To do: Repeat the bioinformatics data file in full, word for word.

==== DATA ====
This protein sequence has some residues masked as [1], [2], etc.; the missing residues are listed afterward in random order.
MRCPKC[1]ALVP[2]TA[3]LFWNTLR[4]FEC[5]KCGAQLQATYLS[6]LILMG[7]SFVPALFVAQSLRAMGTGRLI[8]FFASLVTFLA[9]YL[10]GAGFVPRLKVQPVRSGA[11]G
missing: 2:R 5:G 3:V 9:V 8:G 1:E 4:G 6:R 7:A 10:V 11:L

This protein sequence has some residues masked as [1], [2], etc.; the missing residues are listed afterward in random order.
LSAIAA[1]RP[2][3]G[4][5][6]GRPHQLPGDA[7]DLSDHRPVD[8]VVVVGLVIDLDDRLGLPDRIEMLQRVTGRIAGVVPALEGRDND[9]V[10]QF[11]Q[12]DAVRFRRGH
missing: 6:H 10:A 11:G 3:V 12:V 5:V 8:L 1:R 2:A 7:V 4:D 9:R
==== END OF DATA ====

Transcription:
This protein sequence has some residues masked as [1], [2], etc.; the missing residues are listed afterward in random order.
MRCPKC[1]ALVP[2]TA[3]LFWNTLR[4]FEC[5]KCGAQLQATYLS[6]LILMG[7]SFVPALFVAQSLRAMGTGRLI[8]FFASLVTFLA[9]YL[10]GAGFVPRLKVQPVRSGA[11]G
missing: 2:R 5:G 3:V 9:V 8:G 1:E 4:G 6:R 7:A 10:V 11:L

This protein sequence has some residues masked as [1], [2], etc.; the missing residues are listed afterward in random order.
LSAIAA[1]RP[2][3]G[4][5][6]GRPHQLPGDA[7]DLSDHRPVD[8]VVVVGLVIDLDDRLGLPDRIEMLQRVTGRIAGVVPALEGRDND[9]V[10]QF[11]Q[12]DAVRFRRGH
missing: 6:H 10:A 11:G 3:V 12:V 5:V 8:L 1:R 2:A 7:V 4:D 9:R